Dr. Tommy Morris currently serves as Associate Director of the Distributed Analytics and Security Institute (DASI) and Associate Professor of Electrical and Computer Engineering at Mississippi State University. He also currently serves as director of the MSU Critical Infrastructure Protection Center (CIPC) and is a member of the MSU Center for Computer Security Research (CCSR). Dr. Morris received his Ph.D. in Computer Engineering in 2008 from Southern Methodist University in Dallas, TX with a research emphasis in cyber security. His primary research interests include cyber security for industrial control systems and electric utilities and power system protective relaying. His recent research outcomes include vulnerability and exploit taxonomies, intrusion detection systems, virtual test beds, and a relay setting automation program used by a top 20 investor owned utility. He has authored more than 40 peer reviewed research conference and journal articles in these areas. Dr. Morris’s research projects are funded by the National Science Foundation, Department of Homeland Security, Pacific Northwest National Laboratory, NASA, the US Army Corps of Engineers Engineering Research Development Center (ERDC), Pacific Gas and Electric Corporation, and Entergy Corporation. Prior to joining MSU, Dr. Morris worked at Texas Instruments (TI) for 17 years in multiple roles including circuit design and verification engineer, applications engineer, team leader, and program manager.

Eric Byres is one of the world's leading experts in the field of SCADA security. Eric’s background as a process controls engineer allows him to bring a unique combination of deep technical knowledge plus practical field experience to his role as Chief Technology Officer at Tofino Security, a Belden Brand. Before starting Tofino Security, Eric founded the British Columbia Institute of Technology (BCIT) Critical Infrastructure Security Centre. He shaped it into one of North America's leading academic facilities in the field of SCADA cyber security, culminating in a SANS Institute Security Leadership Award in 2006. Eric held the Advanced Systems Institute (ASI) fellowship for industrial network security research from 2002 to 2005. In 1999, he was the winner of the Best Paper Award at the Institute of Electrical and Electronic Engineers (IEEE) Pulp and Paper Industrial Applications Conference and in September 2000 he won the IEEE Outstanding Industry Applications Article award for his paper on ICS security. Eric has been responsible for numerous standards for data communications and security in industrial environments. This has included chairing the ISA-99 Security Technologies Working Group, which is responsible for the standardization of security technologies for Industrial Automation and Control System. He served as the chair of the ISA99 Task Group 2, conducting an analysis of ISA/IEC-62443 standards with respect to Stuxnet. He is also the Canadian representative for IEC TC65/WG13, a standards effort focusing on an international framework for the protection of process facilities. His contributions to security standards was formally recognized in Oct 2009 when the International Society of Automation (ISA) awarded him the rare honor of ISA Fellow for his outstanding achievements in science and engineering. In November 2013 he was awarded second time, receiving the ISA Excellence in Leadership, the society’s highest honor.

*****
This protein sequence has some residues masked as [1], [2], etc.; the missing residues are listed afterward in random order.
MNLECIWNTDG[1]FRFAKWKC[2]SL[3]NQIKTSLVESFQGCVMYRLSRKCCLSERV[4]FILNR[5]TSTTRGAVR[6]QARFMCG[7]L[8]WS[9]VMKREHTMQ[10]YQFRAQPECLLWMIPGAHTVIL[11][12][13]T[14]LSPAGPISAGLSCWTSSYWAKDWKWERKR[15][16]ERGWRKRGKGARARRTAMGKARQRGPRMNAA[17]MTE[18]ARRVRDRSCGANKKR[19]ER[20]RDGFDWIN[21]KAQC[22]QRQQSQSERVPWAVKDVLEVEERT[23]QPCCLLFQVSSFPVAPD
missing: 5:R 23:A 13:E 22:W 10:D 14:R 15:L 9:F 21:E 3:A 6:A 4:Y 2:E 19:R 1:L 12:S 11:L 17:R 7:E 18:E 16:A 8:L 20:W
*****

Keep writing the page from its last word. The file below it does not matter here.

Zach Tudor, a Program Director in the Computer Science Laboratory at SRI International, serves as a management and technical resource for operational and research and development cyber security programs for government, intelligence, and commercial projects. He supports DHS’s Cyber Security Research and Development Center (CSRDC) on projects including the Linking the Oil and Gas Industry to Improve Cybersecurity (LOGIIC) consortium, and the Industrial Control System Joint Working Group (ICSJWG) R&D working group. He is member of (ISC)2’s Application Security Advisory Board, the Nuclear Cyber Security Working Group, is the past Co-Chair of the Institute for Information Infrastructure Protection (I3P), and represents SRI in the International Information Integrity Institute (I-4), a world forum for senior information security professionals. Prior to SRI, Zach led a team of cyber security engineers and analysts directly supporting the Control Systems Security Program (CSSP) at DHS, whose mission is to reduce the cyber security risk to critical infrastructure systems.  Past assignments include on-site deputy program manager for the NRO’s world-wide operational network, information security manager for OSD CIO’s Enterprise Operations Support Team, security management support for the Centers for Medicare and Medicaid Services, and several senior-level consulting positions including Vice President of SAIC’s Enabling Technology Division, and Senior Manager for Department of Defense programs at BearingPoint's Security Practice.  He is a retired U.S. Navy Submarine LDO Electronics Officer and Chief Data Systems Technician. Mr. Tudor holds an M.S. in Information Systems from George Mason University, where he was also an adjunct professor teaching graduate courses in information security. His professional credentials include the Certified Information Systems Security Professional (CISSP), Certified Information Security Manager (CISM), and Certified Computer Professional (CCP).